More important than the past, though, is how this deal is a roadmap to the future. While John Kass's stellar column on Sunday was not unreasonably focused on Downstate power broker Bill Cellini, the more telling aspect of Levine's deal in my mind was the implication of Blagojevich's pal, Chris Kelly, in wrongdoing. Kelly and the recently-indicted Tony Rezko have been the governor's two closest advisors. If the governor was merely betrayed by his two closest advisors, that's still a pretty damning indictment (no pun intended) of his judgement in who he has given the keys to state government to. And, just to give the governor the benefit of the doubt for sake of argument, if he never paid attention to press reports swirling about Rezko and Kelly and never called them in and read them the riot act, he failed to do his job. If he never bothered to ask about what his father-in-law, Ald. Dick Mell once alleged - that state board and commission seats were being sold for $50,000 campaign contributions - he was derelict. (Mell recanted that allegation in the face of a libel suit, but perhaps only to clear a path for fededral investigators, much as county and state officials have done.) In addition, Joe Cari has told federal investigators that he was offered a state board or commission seat in exchange for a campaign contribution, even though Blagojevich has tried pass off Cari's allegations as "triple hearsay" - which they are not.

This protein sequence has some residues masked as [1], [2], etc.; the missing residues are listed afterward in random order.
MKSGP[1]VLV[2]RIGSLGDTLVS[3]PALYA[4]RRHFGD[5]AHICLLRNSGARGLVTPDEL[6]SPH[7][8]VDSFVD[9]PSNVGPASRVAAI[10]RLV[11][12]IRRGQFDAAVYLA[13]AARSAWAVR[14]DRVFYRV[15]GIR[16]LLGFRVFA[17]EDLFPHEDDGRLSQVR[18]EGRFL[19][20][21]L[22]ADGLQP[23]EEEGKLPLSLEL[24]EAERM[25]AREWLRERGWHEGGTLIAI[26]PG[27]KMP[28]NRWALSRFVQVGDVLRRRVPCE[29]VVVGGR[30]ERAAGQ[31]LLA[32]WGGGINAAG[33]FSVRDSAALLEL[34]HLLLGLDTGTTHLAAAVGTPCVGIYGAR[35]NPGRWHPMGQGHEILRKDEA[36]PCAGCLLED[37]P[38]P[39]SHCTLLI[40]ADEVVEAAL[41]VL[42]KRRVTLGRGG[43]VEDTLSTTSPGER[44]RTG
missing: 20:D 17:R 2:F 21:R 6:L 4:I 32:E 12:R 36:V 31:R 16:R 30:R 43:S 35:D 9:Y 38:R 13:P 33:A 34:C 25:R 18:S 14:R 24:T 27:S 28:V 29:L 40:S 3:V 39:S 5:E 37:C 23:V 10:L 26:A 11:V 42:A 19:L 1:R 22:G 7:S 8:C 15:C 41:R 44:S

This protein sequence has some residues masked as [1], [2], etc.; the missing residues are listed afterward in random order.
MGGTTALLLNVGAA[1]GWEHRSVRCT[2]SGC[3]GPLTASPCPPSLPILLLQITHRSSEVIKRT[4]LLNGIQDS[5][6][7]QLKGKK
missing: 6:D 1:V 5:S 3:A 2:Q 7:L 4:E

Giving the governor the benefit of the doubt, in other words, doesn't help his case because of his utter failure of vigilance after riding into office as a reformer.

Of course, I'm not so charitable as to give the governor the benefit of the doubt.

Because we also know the feds are investigating "endemic hiring fraud" in the Blagojevich administration that might snare more high-level advisors. Could the upper echelon of the governor's advisors get indicted without the governor himself - the beneficiary of their work in millions of dollars of campaign contributions - escaping the noose?